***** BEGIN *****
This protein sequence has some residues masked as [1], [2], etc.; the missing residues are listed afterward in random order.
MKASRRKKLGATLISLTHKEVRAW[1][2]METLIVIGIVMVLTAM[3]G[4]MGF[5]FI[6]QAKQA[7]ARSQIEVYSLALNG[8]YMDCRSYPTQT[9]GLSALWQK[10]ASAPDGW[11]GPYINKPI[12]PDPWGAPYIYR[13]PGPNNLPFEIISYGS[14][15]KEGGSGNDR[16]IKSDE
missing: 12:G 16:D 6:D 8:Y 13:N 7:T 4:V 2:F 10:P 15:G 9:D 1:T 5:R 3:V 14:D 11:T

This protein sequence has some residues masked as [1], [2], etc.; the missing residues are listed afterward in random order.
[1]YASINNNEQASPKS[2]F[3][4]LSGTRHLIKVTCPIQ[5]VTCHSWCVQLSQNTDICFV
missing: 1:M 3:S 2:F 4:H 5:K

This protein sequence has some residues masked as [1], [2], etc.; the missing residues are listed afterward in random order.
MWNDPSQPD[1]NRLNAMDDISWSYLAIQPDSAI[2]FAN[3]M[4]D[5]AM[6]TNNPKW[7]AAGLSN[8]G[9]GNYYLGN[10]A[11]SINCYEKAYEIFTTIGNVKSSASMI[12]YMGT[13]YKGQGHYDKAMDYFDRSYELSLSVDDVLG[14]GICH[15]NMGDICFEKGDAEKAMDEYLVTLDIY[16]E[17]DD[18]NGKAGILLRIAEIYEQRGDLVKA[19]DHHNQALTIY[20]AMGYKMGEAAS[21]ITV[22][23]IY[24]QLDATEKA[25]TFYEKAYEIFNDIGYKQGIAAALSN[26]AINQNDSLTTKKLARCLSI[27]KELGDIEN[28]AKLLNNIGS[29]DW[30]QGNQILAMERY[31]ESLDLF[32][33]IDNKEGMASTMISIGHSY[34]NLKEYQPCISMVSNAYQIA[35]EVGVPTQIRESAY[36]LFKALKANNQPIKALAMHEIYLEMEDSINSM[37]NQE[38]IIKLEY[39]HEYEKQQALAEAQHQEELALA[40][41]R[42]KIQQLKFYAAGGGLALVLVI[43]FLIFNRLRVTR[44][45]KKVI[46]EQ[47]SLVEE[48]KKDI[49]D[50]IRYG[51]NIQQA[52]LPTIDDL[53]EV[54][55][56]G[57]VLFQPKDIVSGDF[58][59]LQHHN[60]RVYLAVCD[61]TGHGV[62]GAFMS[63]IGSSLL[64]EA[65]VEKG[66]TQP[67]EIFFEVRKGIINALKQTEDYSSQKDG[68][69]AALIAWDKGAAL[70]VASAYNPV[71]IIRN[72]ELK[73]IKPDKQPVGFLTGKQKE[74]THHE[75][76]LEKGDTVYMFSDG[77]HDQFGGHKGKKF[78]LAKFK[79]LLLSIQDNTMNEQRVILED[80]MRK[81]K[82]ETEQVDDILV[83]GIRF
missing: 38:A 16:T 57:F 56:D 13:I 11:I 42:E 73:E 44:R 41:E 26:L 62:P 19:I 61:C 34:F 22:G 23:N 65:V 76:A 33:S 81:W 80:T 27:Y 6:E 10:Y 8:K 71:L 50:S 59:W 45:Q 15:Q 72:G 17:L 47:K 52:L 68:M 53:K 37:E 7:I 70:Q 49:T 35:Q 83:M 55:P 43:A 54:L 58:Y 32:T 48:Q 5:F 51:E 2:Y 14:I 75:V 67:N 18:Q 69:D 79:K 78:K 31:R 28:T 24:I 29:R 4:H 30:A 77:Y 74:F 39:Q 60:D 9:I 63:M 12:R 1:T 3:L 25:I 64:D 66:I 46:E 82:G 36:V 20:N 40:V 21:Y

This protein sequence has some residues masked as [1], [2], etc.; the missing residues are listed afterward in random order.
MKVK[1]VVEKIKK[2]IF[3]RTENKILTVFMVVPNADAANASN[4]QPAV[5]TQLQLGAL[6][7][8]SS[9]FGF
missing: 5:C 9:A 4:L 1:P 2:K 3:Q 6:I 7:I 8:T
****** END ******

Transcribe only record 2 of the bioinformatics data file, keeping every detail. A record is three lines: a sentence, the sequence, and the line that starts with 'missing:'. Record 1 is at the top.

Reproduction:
This protein sequence has some residues masked as [1], [2], etc.; the missing residues are listed afterward in random order.
[1]YASINNNEQASPKS[2]F[3][4]LSGTRHLIKVTCPIQ[5]VTCHSWCVQLSQNTDICFV
missing: 1:M 3:S 2:F 4:H 5:K